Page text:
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Old 07-19-2006, 10:55 AM   #1
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I'm gonig to be in and around Manhattan, Kansas this weekend, visiting a friend. Anything to do or see?
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Old 07-19-2006, 10:56 AM   #2
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"going", that is....
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Old 07-19-2006, 11:57 AM   #3
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The West Coast is about 1,500 miles away if you're up for a little bit of a drive. That's probably where I'd head if I were in Kansas.

Hrmm.. Anderson Hall at KSU is supposed to be the most interesting building in town.
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Old 07-19-2006, 12:01 PM   #4
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Originally posted by omisan@Jul 19 2006, 06:57 PM
The West Coast is about 1,500 miles away if you're up for a little bit of a drive. That's probably where I'd head if I were in Kansas.

Hrmm.. Anderson Hall at KSU is supposed to be the most interesting building in town.
[snapback]131605[/snapback]
Heh - yes, I'm not fooling myself into thinking it's going to be an exciting place. Although I'm excited about being in the middle of the country - I've done the east coast, the west coast, the south - but not really the middle. Although that novelty will wear off in about give minutes.....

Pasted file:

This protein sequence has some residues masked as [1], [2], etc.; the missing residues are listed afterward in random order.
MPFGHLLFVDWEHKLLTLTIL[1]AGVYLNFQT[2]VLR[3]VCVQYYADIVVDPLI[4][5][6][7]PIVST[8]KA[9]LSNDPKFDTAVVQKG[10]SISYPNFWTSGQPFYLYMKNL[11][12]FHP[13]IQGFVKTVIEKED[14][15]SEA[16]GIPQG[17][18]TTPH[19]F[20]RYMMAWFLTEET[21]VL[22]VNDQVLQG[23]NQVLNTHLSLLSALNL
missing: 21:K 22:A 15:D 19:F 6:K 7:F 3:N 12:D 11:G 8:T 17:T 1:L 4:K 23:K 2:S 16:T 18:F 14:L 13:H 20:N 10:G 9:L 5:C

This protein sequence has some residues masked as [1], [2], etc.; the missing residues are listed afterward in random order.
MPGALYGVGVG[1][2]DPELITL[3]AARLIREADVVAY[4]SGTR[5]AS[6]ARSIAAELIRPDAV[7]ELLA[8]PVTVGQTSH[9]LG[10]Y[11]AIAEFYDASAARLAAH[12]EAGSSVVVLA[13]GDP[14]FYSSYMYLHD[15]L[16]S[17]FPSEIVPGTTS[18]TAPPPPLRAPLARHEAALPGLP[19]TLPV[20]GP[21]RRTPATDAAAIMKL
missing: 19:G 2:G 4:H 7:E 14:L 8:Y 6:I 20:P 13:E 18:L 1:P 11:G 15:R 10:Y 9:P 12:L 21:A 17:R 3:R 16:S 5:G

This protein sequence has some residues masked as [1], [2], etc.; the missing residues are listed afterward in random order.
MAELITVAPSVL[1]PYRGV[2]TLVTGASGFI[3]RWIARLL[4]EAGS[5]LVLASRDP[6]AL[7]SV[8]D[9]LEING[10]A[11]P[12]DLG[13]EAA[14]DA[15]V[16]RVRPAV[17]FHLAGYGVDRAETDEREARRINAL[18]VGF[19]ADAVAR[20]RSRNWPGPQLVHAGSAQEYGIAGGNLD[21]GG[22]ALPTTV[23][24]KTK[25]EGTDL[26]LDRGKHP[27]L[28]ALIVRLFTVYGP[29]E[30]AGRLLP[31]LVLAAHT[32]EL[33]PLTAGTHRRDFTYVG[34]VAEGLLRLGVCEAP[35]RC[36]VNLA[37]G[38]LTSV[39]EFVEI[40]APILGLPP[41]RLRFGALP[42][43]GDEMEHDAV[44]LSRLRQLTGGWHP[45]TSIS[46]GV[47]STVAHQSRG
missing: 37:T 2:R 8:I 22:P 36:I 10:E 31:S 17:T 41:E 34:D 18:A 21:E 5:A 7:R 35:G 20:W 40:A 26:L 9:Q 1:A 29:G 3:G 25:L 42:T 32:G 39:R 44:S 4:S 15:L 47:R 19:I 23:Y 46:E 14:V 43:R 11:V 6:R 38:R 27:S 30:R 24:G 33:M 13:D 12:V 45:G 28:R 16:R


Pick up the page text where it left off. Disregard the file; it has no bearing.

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Old 07-19-2006, 09:44 PM   #5
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My husband's from Kansas, I think one of his buddies went to school there. Wait, I'm looking it up in a 1972 Compton's Encyclopedia (only the best for you).

"Manhattan: farm center; dairy products; Kansas State University; Tuttle Creek Dam nearby."

Tuttle Creek State Park is near Manhattan, and is listed in my stellar source as a "Place of Interest". So is Fort Riley, a Santa Fe Trail military post.

Manhattan is right on the northeastern edge of the Osage Plains, where they meet with the Glacial Plains. Isn't this useful information. You might be somewhere in the Flint Hills. Topeka, the state capitol is 50 miles away.

In my experiences living in small, isolated towns in the Mojave Desert, Oklahoma and New Mexico, the best way to survive is to bask in the local lore. Check out any museums they have, you're sure to be baffled. Near our home in North Edwards, CA (out by Edwards AFB, in the middle of nowhere), we explored Boron's 20 Mule Team museum - a broken down wooden building memorializing the 20-mule teams that hauled borox out of the desert. Now, what could be better than that? In Enid, Oklahoma, I learned everything I ever wanted to know about the Cherokee Trail and the rose rocks unique to the region at the "Cherokee Trail" and "Rose Rock" museums respectively. These are simply not experiences you can have anywhere else.

Seriously, though, being a university town, Manhattan should have some fun things to do - bars and clubs at any rate!



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Old 07-19-2006, 09:49 PM   #6
 
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Quote:
Originally posted by tumblezweedz@Jul 20 2006, 12:44 AM
In Enid, Oklahoma, I learned everything I ever wanted to know about the Cherokee Trail and the rose rocks unique to the region at the "Cherokee Trail" and "Rose Rock" museums respectively.*

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Did you ever read anything about Amos Chapman?
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Old 07-19-2006, 10:20 PM   #7
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The name doesn't ring a bell - who was he?

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Old 07-19-2006, 10:42 PM   #8